Central government mulls ban on dangerous dog breeds including rottweilers, pitbulls, American bulldogs

Recent incidents of fatalities resulting from dog bites have prompted citizens, forums, and animal welfare organizations to advocate for regulatory action.

BySouth First Desk

Published Mar 13, 2024 | 8:00 AMUpdatedMar 13, 2024 | 10:26 AM

stray dogs

In response to growing concerns over public safety, the Union Ministry of Fisheries, Animal Husbandry & Dairying is deliberating on a potential ban on certain ferocious breeds of dogs commonly kept as pets.

An expert committee constituted by the Department of Animal Husbandry and Dairying has identified certain breeds of dogs as ferocious which are dangerous for human life.

Recent incidents of fatalities resulting from dog bites have prompted citizens, forums, and animal welfare organizations to advocate for regulatory action.

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Expert committee recommendations

The committee was formed under the chairmanship of the Animal Husbandry Commissioner with representation from various stakeholders and experts following a writ petition filed before the Delhi High Court in October 2023 seeking a ban on dangerous dog breeds.

The court, in its directive dated 6 December, 2023, had urged the government to address the petitioner’s concerns expeditiously, emphasizing consultation with stakeholders.

The dog breeds identified by the committee as ferocious and potentially hazardous to human safety include pitbull terriers, Tosa Inu, American Staffordshire terrier, Fila Brasileiro, Dogo Argentino, American bulldog, Boerboel, kangal, Central Asian shepherd dog (ovcharka), Caucasian shepherd dog (ovcharka), South Russian shepherd dog (ovcharka), Tornjak, Sarplaninac, Japanese Tosa and Akita, mastiffs (boerboels), rottweilers, terriers, Rhodesian ridgebacks, wolfdogs, Canario, Akbash dog, Moscow guard dogs, Cane Corso, and every dog of the type commonly known as a Ban Dog (or Bandog).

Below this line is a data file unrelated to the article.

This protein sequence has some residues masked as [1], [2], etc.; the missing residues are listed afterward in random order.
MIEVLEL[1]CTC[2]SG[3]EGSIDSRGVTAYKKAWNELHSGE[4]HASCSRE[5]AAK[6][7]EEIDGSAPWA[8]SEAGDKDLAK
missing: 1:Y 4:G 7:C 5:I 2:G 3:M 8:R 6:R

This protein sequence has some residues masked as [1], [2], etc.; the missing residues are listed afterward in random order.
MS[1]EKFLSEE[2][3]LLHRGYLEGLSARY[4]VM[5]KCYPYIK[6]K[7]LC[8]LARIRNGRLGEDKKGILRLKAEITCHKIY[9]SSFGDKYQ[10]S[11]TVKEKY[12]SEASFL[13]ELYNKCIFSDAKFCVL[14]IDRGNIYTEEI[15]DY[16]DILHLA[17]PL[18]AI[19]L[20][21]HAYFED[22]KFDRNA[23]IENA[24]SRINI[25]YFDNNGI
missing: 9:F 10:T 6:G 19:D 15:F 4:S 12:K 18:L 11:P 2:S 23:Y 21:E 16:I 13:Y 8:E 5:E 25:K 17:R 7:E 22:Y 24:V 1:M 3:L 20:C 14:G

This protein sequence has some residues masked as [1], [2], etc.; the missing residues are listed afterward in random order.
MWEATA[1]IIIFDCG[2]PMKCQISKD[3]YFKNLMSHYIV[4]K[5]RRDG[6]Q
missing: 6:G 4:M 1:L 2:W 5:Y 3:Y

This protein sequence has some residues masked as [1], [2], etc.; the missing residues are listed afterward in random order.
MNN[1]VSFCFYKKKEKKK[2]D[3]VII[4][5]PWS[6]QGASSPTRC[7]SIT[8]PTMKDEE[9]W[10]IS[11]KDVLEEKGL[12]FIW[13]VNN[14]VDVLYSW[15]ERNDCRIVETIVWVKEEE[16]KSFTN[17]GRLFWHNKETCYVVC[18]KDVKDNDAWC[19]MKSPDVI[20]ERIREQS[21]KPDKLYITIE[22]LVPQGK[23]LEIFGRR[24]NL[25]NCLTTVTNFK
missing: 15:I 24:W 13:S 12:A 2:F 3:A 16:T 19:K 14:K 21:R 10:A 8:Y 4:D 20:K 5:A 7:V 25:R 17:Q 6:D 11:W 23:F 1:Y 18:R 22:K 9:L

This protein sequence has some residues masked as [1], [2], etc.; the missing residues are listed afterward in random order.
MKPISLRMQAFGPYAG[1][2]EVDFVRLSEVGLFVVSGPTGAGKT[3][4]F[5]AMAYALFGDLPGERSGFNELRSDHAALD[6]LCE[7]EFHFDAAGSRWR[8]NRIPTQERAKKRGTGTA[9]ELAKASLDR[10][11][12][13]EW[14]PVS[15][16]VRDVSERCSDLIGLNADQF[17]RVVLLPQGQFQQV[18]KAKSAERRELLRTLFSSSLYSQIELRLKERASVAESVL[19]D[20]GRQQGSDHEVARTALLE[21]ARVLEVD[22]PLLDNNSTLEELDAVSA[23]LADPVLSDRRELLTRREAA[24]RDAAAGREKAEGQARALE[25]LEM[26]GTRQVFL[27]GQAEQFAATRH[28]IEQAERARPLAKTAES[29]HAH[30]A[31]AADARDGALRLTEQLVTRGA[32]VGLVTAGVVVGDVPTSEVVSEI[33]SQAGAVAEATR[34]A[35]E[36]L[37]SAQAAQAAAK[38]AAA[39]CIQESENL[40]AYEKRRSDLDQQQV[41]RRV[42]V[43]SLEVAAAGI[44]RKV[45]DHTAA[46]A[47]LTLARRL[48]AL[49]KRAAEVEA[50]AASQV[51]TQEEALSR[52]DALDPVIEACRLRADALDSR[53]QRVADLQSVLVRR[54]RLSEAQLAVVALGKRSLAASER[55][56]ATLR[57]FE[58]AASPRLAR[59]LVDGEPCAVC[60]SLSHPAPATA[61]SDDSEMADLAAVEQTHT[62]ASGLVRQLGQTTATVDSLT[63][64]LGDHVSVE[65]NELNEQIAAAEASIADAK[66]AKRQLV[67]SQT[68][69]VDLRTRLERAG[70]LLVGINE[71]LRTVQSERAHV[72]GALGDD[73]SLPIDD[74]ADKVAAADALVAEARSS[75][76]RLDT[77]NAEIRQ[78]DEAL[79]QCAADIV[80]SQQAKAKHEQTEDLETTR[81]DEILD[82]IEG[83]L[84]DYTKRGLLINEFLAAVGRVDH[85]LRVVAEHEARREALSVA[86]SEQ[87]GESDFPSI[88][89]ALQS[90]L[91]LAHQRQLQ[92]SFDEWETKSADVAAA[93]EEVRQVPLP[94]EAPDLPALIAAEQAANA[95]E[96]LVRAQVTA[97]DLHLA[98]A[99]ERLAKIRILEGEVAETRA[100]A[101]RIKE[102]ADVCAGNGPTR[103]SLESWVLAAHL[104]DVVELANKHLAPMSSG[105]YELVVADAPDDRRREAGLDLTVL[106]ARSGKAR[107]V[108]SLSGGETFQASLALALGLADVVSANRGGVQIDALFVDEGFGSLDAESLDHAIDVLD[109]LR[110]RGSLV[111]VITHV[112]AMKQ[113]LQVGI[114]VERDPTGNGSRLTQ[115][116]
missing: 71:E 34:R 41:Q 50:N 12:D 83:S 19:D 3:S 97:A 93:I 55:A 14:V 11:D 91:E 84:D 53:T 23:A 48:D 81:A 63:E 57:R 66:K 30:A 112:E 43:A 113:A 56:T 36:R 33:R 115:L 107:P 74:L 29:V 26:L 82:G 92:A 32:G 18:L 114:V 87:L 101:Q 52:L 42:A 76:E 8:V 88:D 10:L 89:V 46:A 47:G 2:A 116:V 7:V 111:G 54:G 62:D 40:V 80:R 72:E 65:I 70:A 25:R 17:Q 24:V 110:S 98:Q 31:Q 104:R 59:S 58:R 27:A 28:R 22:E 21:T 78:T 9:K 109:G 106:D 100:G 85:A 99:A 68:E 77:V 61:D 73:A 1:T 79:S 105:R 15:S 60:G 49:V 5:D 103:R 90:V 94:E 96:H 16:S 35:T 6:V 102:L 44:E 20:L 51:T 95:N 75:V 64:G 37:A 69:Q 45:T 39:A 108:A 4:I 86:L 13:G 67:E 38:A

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Committee’s recommendations

Based on the committee’s recommendations, the ministry proposes to prohibit the import, breeding, and sale of these dog breeds for any purpose.

The ministry has also urged local authorities and the Department of Animal Husbandry to not issue licenses or permits for the sale or breeding of these dogs, while owners of existing pets falling within these categories have been asked to have them sterilized to prevent further breeding.

The initiative aligns with existing legislation, including the Prevention of Cruelty to Animal (Dog Breeding and Marketing) Rules, 2017, and the Prevention of Cruelty to Animal (Pet Shop) Rules, 2018.

Implementation of these rules has been entrusted to the local bodies, state animal welfare boards, and the Department of Animal Husbandry.

(Compiled and edited by Shauqueen Mizaj)